It would also be helpful to just have some fun together! You don’t have to just talk about “issues” all the time. Most people want friendships and someone to share life with. They desire someone to call during times of celebration and times of grief. They desire people to break bread with them or to go see the latest movie. The church needs to be intentional in creating opportunities for people to meet and develop relationships. The lack of companionship can weigh on a person emotionally, so I believe it is the church’s obligation and a ministry opportunity to be a loving source of support for those individuals who find themselves lonely or depressed.
I believe Jesus wants us to be emotionally stable and healthy. He tells us in Matthew 11:28, “Come to me, all of you who are weary and carry heavy burdens, and I will give you rest.” The Lord states in Jeremiah 31:25, “I have given rest to the weary and joy to the sorrowing.” I know that God does. I am a living testimony of his renewal and refreshing. The Lord used people in the body of Christ to love me back to a place of wholeness. They loved me and cared for me. At one point in my life, I was overwhelmed with church hurt. I could not find any answers or support in the church, so I didn’t know where to go. It is at this time that most people leave the church and never return. I considered it myself. If you can’t find healing in the body of Christ, where can you find it?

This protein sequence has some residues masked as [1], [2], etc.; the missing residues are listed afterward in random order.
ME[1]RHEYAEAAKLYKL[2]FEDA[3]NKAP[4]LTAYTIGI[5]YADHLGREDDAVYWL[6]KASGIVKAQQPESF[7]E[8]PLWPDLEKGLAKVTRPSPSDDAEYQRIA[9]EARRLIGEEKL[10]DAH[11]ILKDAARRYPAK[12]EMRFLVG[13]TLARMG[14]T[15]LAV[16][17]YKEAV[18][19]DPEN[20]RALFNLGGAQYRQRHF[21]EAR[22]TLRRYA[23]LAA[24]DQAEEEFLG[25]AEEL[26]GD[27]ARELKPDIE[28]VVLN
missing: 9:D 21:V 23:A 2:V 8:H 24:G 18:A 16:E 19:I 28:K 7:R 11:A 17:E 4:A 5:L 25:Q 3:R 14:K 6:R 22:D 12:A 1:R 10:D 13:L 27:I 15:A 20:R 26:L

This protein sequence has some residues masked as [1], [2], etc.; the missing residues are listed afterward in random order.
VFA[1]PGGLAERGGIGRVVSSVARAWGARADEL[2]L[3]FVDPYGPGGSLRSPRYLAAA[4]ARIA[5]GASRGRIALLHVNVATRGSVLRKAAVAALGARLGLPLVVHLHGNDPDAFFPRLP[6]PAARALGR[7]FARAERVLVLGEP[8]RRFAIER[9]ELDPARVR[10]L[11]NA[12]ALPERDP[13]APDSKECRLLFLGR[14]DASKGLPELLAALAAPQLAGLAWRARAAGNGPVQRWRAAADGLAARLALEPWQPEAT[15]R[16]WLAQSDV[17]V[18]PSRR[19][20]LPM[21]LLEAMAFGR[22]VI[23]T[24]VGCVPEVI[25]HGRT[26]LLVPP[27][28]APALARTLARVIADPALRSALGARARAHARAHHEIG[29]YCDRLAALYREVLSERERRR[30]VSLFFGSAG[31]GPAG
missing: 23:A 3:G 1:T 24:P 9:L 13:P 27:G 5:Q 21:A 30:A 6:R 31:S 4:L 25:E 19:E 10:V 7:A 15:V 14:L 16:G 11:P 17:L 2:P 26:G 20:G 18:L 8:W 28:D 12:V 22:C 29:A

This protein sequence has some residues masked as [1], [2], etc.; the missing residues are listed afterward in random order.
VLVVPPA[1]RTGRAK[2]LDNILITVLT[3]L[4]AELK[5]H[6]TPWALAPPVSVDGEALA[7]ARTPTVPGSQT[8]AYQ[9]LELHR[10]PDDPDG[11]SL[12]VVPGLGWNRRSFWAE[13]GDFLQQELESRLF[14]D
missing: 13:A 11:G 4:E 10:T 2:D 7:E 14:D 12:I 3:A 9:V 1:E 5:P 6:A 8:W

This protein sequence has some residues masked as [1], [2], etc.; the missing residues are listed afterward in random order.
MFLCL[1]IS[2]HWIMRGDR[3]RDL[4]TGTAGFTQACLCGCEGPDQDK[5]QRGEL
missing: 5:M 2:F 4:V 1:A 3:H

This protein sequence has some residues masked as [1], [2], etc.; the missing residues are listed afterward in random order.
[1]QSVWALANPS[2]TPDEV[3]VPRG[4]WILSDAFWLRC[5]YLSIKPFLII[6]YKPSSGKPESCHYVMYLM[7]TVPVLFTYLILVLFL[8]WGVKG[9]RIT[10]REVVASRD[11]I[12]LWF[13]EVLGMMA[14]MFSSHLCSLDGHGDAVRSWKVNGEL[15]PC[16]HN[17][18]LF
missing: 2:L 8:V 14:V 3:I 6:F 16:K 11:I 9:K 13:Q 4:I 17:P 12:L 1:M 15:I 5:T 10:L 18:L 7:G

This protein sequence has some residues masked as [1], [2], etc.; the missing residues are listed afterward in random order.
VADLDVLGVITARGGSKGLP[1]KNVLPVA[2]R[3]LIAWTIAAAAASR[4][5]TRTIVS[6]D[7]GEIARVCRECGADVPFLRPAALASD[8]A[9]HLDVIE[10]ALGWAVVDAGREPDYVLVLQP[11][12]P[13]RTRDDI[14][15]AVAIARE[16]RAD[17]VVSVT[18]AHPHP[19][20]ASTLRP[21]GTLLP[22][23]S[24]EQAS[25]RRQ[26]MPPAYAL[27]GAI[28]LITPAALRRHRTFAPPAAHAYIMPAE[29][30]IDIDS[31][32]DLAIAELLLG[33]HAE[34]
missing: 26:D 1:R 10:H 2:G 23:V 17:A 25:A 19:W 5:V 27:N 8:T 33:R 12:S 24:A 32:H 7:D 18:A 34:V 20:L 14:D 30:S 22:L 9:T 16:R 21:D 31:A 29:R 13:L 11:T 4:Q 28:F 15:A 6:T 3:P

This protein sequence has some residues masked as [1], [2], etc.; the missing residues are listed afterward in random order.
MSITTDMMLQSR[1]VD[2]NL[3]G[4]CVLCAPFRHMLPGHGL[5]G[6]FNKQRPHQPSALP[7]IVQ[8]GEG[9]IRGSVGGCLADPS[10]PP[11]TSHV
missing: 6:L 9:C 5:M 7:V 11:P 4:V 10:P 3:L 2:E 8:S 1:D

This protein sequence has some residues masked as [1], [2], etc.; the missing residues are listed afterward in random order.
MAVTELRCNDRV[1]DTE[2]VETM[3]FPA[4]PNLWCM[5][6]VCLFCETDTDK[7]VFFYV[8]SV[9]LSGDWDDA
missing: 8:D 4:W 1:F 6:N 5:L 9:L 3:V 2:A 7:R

You can find it in authentic followers of Jesus. In my quest to find answers and a message of hope, I found a website called Church Exiters, where I met Barb. I emailed her and shared my story of spiritual abuse. Barb emailed me the same day and has emailed me ever since. She sent me emails several times a day and allowed me to vent my hurt, pain, and frustrations. Barb telephoned me and listened to my stories. She offered Scriptures, songs, books, and sermons of love. Barb sought to connect me with trusted pastors and friends in my area, who could shepherd me through my process. She introduced me to several websites and communities of love and support. She never passed judgment and always offered the love of Christ. Day by day, God used her to keep pointing me back to his love and his true followers. God used Barb and a few other faithful friends to love me back to life. It is my hope that others who are suffering in the body of Christ receive that same type of healing love.
*The individuals are a combination of people and situations I have encountered in ministry.
Carmille Akande is a licensed minister, attorney, speaker, writer and blogger based in Dayton, Ohio. She has a heart for outreach and discipleship ministries and blogs at carmilleakande.com.